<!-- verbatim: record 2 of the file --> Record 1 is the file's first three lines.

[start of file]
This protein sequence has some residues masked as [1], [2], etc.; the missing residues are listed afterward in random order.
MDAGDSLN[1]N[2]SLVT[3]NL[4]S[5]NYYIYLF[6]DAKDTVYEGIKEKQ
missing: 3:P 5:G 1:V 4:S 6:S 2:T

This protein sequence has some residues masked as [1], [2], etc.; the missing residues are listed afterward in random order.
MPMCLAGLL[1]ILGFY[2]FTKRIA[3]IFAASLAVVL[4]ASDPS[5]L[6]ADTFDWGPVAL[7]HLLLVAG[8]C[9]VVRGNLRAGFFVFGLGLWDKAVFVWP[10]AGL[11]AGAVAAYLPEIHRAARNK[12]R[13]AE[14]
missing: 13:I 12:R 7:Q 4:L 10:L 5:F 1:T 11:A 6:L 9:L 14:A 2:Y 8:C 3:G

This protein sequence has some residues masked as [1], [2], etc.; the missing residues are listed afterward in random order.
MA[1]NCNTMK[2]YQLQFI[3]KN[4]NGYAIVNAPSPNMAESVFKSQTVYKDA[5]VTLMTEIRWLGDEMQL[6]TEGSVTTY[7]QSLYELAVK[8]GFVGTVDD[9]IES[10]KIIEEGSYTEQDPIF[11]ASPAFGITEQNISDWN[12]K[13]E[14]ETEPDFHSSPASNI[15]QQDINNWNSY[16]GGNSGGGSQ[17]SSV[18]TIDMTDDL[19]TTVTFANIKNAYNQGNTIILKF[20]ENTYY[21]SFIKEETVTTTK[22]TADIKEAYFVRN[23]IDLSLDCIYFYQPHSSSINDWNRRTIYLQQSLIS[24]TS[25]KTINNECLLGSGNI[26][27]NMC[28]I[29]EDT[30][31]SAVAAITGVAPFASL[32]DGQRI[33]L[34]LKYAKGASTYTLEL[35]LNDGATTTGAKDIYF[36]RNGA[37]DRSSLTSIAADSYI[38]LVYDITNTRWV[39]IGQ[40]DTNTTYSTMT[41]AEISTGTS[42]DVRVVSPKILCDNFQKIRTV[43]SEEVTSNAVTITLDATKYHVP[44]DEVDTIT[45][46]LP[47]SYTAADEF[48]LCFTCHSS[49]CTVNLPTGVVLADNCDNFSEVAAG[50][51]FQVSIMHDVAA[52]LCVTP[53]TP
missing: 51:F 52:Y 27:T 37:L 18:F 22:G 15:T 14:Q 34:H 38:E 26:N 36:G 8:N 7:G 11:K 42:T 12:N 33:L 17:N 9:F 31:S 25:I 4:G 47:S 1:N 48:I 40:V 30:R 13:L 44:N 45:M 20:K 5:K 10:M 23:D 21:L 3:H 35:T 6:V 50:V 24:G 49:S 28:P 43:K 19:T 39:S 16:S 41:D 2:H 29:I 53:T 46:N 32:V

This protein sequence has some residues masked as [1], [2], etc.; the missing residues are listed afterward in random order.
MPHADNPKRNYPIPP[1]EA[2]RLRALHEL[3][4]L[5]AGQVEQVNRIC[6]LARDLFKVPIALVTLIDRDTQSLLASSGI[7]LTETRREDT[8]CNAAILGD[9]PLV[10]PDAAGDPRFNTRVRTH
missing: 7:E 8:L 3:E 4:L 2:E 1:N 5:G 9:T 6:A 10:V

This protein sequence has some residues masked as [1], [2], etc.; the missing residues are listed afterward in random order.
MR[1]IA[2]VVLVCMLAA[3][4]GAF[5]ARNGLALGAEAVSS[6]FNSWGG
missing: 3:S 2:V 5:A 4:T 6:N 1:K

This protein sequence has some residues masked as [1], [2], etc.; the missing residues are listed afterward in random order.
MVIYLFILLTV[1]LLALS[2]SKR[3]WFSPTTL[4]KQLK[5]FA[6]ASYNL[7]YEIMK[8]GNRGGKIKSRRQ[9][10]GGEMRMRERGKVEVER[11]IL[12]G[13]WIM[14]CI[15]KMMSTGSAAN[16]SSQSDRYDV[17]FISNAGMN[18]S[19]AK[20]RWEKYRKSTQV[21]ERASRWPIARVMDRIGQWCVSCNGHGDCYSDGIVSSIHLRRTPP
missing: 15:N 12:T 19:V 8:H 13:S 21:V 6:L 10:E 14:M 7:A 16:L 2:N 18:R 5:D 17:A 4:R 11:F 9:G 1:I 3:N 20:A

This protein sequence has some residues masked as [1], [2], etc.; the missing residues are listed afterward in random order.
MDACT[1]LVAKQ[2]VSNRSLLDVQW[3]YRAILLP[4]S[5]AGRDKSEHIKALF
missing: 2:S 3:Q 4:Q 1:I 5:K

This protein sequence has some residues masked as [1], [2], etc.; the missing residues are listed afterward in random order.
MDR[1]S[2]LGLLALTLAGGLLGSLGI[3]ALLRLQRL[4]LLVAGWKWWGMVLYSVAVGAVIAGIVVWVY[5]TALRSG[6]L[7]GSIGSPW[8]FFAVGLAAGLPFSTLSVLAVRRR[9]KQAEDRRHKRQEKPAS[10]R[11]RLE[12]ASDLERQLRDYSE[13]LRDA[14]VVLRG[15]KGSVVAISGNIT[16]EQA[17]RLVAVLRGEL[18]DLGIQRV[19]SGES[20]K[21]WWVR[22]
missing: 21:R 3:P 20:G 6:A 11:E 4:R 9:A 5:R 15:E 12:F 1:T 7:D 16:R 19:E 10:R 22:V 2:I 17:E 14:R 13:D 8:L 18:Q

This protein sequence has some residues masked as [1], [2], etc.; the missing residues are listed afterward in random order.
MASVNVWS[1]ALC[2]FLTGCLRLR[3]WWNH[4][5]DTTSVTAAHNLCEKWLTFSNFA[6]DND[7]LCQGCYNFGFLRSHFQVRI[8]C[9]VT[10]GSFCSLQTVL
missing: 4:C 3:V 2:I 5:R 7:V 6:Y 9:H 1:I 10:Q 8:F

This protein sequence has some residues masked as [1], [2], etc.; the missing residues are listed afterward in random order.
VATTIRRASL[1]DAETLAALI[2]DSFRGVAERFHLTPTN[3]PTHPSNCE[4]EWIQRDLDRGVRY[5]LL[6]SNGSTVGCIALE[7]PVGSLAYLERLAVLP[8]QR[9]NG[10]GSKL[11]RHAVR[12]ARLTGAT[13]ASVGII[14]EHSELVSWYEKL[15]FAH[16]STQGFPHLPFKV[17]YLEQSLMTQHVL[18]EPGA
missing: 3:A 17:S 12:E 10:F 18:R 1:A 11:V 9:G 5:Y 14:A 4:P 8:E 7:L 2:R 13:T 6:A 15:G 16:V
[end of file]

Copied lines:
This protein sequence has some residues masked as [1], [2], etc.; the missing residues are listed afterward in random order.
MPMCLAGLL[1]ILGFY[2]FTKRIA[3]IFAASLAVVL[4]ASDPS[5]L[6]ADTFDWGPVAL[7]HLLLVAG[8]C[9]VVRGNLRAGFFVFGLGLWDKAVFVWP[10]AGL[11]AGAVAAYLPEIHRAARNK[12]R[13]AE[14]
missing: 13:I 12:R 7:Q 4:L 10:L 5:F 1:T 11:A 6:L 9:L 14:A 2:Y 8:C 3:G